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Saving Sick Schools
Activists, Concerned Citizens Vow Turn Around For Academically Challenged Schools
Lone Star Power Pages
Dallas- Activists and concerned citizens have plans to work to prevent other Dallas Independent School District Schools from ending up on the state’s academic chopping blocks.
The Rev. Ronald Wright says nothing is more important than finding out which schools have needs, are in trouble and work to organize and find ways to improve performance.
“We are not going to let another school suffer at the hands of DISD like Spruce High School did,” he said. “Our goal is to identify these issues before they get out of hand.”
Wright is calling for school board representatives to meet with constituents on a regular basis and give periodic updates on the status of schools in the danger zone.
Unfortunately, it was too late for Spruce High School. School Board Trustee Nancy Bingham should have known that school performance did not meet standards, but little was done or she did not make a diligent enough effort to call on or speak with parents and concerned citizen in the Spruce High School area before changes came to the school.
Earlier this year, the Board of Trustees approved a plan to move 10th- and 11th-grade students from H. Grady Spruce High School to Lincoln and James Madison high schools.
Spruce will serve ninth-graders and seniors who choose to finish their 12th-grade year at Spruce.
Spruce 12th-graders were given the option of completing their senior year at Spruce while incoming ninth-grade students will be able to choose from three academic pathways at the school: Engineering and Information Technology; Health and Human Services; and Business and Financial Management.
The changes are necessary because Spruce is likely to be rated by the Texas Education Agency as Academically Unacceptable for the fourth straight year and because student achievement did not make significant gains this past spring.
For the past three years, Spruce has been rated Academically Unacceptable by the Texas Education Agency, and student achievement did not make any significant gains this past spring.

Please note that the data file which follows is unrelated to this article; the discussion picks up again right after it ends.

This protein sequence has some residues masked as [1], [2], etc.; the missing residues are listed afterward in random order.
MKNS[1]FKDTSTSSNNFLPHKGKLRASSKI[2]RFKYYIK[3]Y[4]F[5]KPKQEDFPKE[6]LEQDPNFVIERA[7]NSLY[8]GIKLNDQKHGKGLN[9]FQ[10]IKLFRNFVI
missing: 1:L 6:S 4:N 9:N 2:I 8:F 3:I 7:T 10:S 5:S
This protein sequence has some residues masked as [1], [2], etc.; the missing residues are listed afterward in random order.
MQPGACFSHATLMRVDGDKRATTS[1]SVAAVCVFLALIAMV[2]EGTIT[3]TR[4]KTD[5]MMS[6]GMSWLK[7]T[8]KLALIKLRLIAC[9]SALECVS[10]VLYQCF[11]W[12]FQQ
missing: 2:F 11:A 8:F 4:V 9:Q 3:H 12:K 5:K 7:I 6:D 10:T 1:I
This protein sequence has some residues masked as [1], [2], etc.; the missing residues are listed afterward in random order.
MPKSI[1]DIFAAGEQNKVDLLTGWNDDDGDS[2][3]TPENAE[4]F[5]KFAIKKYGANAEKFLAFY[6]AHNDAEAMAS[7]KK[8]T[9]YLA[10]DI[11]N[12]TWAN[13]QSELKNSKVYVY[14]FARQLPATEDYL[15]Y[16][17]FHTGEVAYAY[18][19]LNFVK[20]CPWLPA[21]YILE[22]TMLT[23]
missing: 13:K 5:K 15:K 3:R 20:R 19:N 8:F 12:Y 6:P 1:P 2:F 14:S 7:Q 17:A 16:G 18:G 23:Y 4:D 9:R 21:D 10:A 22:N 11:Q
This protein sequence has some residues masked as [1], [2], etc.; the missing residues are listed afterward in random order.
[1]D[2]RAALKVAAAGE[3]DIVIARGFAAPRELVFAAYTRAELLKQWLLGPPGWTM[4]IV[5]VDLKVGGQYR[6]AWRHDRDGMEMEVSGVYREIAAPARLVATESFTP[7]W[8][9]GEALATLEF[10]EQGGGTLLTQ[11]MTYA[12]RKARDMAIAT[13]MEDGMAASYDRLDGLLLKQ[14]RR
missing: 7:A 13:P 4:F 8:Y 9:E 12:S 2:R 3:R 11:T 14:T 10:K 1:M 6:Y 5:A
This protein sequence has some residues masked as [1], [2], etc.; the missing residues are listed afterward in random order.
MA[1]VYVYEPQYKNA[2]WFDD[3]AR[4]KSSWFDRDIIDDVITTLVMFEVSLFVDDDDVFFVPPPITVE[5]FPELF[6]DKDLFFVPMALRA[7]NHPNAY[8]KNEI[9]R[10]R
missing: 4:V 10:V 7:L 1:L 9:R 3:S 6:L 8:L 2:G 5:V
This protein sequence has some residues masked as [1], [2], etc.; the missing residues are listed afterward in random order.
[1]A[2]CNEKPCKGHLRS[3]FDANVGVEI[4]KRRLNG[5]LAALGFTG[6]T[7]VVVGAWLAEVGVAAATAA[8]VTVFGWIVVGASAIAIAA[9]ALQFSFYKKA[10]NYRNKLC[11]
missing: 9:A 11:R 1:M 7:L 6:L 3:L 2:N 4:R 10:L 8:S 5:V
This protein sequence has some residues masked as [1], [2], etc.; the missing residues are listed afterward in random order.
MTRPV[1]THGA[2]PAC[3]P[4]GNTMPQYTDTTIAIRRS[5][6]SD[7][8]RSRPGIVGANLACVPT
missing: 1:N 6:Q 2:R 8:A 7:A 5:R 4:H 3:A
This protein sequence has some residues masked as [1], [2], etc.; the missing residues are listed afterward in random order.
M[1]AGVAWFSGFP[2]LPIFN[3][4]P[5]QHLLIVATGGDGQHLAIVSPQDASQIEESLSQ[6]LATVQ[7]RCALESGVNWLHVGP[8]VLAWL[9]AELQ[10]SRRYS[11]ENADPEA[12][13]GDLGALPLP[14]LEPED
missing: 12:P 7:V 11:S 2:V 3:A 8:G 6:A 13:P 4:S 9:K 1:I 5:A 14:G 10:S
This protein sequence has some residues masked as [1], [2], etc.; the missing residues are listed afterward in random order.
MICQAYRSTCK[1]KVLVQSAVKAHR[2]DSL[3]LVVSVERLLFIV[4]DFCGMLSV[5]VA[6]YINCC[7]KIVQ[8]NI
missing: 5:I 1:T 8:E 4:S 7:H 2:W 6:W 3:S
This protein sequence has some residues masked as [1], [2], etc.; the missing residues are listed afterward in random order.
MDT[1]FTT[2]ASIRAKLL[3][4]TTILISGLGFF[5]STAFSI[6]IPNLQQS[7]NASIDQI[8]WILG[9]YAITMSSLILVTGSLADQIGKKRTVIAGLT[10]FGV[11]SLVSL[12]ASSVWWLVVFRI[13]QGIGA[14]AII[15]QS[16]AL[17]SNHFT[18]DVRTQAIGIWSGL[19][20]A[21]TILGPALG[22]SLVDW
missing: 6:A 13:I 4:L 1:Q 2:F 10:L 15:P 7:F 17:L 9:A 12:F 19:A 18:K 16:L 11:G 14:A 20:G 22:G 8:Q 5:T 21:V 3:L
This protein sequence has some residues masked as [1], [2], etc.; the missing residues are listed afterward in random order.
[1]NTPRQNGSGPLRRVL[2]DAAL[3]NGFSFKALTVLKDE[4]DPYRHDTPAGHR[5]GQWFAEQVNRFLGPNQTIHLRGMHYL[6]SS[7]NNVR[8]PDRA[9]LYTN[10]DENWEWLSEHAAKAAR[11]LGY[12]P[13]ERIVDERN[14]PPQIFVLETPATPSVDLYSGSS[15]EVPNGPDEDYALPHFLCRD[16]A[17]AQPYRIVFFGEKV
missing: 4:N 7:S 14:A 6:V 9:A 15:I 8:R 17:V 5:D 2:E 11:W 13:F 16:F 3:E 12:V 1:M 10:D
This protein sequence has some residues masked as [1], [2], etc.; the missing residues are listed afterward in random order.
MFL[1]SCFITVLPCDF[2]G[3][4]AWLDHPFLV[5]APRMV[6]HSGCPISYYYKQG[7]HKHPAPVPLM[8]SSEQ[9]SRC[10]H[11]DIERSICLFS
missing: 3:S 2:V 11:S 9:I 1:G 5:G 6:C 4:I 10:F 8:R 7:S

The repurposing of Spruce was part of the high school redesign created under the Dallas Achieves initiative. Dallas Achieves is a collaborative effort to bring the entire Dallas community together to transform the district and make Dallas ISD the best urban district in the country.
A pending lawsuit hopes to reverse the decision allowing students to return to the school and changes be made to meet the needs of the students without sending them across the city to other schools.
“We don’t want other children to fall into the same trap,” he said. “Our top priority as pastors and activists is to organize this and develop successful plans that will work in any education setting.
According to TEA figures, as many as a dozen other DISD schools have been rated below academic performance standards and could end up on some future school board list and slated for closure or changes similar to Spruce.
District 9 School Board Trustee Ron Price said his number one focus and priority is the success and education of the children no matter where they attend school.
Price was involved in the transition of students from Spruce into schools in his district and was also actively involved with Vision Generations and other youth organizations and volunteers who walked neighborhoods and talked to parents and others about the transition.
“We prepared to them to come into schools that are in my district,” said DISD School Trustee Ron Price. “Education is my focus and we made it clear that these are our children too and wanted things done right and wanted each welcomed as part of our family.”
Price said the district added extra teachers, counselors and staff to accommodate the education needs of students coming in from Spruce.
Price said the success of the transition is due primarily to past experiences working with the evacuees of Hurricane Katrina and the closing of Wilmer Hutchins High School.
According to Wright, his goal is no more transitions with the focus and emphasis on restoring respect for education and learning in those schools.
One of his solutions involves improving communication and keeping the lines open running in both directions and to talk often with parents and the community.
Another goal is to work to endorse better discipline that breeds respect for authority.
“Some things have been allowed to get out of control,” He said. “We must demand the board untie the hands of principals, teachers and educators so they can teach.”